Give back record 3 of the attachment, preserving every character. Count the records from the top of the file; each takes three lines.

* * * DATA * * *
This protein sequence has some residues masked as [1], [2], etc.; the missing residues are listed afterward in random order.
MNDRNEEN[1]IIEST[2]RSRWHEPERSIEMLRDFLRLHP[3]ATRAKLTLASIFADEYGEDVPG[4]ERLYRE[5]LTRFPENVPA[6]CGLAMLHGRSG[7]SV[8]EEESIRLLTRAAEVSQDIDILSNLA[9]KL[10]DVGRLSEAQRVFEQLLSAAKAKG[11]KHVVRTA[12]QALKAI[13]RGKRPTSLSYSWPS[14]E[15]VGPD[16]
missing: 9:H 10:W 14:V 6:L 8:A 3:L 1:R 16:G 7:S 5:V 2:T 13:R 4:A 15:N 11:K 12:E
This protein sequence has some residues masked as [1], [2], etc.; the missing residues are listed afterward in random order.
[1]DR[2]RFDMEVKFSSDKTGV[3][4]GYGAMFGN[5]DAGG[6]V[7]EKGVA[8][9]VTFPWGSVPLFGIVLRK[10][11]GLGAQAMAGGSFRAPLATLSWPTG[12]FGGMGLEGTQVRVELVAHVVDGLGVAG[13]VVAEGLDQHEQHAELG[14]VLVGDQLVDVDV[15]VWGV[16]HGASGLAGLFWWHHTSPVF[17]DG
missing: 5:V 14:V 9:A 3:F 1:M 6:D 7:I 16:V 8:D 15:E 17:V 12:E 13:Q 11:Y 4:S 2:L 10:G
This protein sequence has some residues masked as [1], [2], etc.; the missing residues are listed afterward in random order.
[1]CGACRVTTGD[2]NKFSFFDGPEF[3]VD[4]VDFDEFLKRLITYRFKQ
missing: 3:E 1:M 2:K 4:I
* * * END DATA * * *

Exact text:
This protein sequence has some residues masked as [1], [2], etc.; the missing residues are listed afterward in random order.
[1]CGACRVTTGD[2]NKFSFFDGPEF[3]VD[4]VDFDEFLKRLITYRFKQ
missing: 3:E 1:M 2:K 4:I